At the time I harboured totally different aspirations and social life always took prominence over work but I do always recall being committed to completing my workload and being interested in providing a good service. I was always acutely aware of the need to make it happen for my clients, indeed it had to start somewhere. However, this blog is not the memoirs of Sarah Fisher or for that matter a property manager but is a retrospective look at the industry as it was back then.
No rules or regulations
I have already let the cat out of the bag about my age and therefore can safely say without worrying about disclosing my age that I can’t remember that there were any regulations or rules relating to Property Management. Of course, when we started we abided by the Terms of the Lease, but there was no such thing as ARMA, ARLA, FCA or IRPMand it was very much an industry which was a mere by-product of commercial management.
Shortly after I returned to the industry, this began to change particularly with the introduction of Service Charge Consultation as set out by the details regulations produced under Section 20 of the Landlord and Tenant Act 1985 (as amended by S151 of the Commonhold and Leasehold Reform Act 2002).
I do recall that previously it had all been very simple. We would send out a single letter detailing the works and the estimates obtained and would collect funds accordingly. At that time, Lessees did not seem to subject the quotations sought to the same level of scrutiny and projects seemed to happen seamlessly back then with less questioning.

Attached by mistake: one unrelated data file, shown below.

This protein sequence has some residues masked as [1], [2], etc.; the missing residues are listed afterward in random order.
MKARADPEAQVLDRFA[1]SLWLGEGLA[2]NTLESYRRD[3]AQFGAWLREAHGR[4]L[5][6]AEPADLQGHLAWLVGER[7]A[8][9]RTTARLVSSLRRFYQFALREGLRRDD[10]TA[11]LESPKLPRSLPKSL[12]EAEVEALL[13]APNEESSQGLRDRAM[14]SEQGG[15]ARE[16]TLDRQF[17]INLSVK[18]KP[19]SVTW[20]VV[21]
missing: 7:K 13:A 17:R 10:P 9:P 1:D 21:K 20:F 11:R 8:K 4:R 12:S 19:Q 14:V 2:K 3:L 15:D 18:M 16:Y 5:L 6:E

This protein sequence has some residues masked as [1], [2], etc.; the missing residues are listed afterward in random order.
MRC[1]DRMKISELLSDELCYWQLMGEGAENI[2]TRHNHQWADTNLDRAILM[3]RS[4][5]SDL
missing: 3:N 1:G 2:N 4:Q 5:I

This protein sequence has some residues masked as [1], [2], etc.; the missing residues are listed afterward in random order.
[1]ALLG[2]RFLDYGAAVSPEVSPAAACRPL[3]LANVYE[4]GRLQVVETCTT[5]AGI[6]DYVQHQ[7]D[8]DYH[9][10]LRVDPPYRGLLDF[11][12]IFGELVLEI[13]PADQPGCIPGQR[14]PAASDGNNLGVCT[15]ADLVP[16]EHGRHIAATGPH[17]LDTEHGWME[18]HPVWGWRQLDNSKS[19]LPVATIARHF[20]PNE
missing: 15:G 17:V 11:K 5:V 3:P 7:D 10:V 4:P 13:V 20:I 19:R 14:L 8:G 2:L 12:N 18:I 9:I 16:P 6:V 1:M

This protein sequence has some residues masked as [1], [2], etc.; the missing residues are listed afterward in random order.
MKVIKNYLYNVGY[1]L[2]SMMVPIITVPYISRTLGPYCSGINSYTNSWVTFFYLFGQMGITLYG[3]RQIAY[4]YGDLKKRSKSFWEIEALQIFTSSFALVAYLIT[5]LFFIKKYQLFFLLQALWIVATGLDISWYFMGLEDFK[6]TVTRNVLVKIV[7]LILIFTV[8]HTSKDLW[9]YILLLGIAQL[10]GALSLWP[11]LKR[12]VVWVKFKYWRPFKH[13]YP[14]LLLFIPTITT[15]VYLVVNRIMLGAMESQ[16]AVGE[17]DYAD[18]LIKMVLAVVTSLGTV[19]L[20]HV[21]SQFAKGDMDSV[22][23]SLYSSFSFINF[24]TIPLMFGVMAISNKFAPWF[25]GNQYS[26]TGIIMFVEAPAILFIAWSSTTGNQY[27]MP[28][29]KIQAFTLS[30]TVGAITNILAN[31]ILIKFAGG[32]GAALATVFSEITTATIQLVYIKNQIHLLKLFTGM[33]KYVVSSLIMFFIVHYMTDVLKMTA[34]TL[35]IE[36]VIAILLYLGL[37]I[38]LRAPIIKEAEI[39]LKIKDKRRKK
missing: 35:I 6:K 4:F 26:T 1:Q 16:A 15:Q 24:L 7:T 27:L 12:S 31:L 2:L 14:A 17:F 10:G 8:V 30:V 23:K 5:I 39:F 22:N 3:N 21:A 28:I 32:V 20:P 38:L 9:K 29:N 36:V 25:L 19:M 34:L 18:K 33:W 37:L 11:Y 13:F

I stayed at the same company for a further five years and because the company was an independent owned by a property solicitor, my training ran over the 10 or so years was rich and varied, so much so when I looked to leave I was taken on by a Surveying Firm to run their residential management portfolio.
Training and tools
The on the tools training I had received was not formalised in any way but my experience more than made up for it and while I will never be able to recite the various enactments relating to property law, I am usually able to refer to my cache of experiences to know what is relevant and what needs to be done.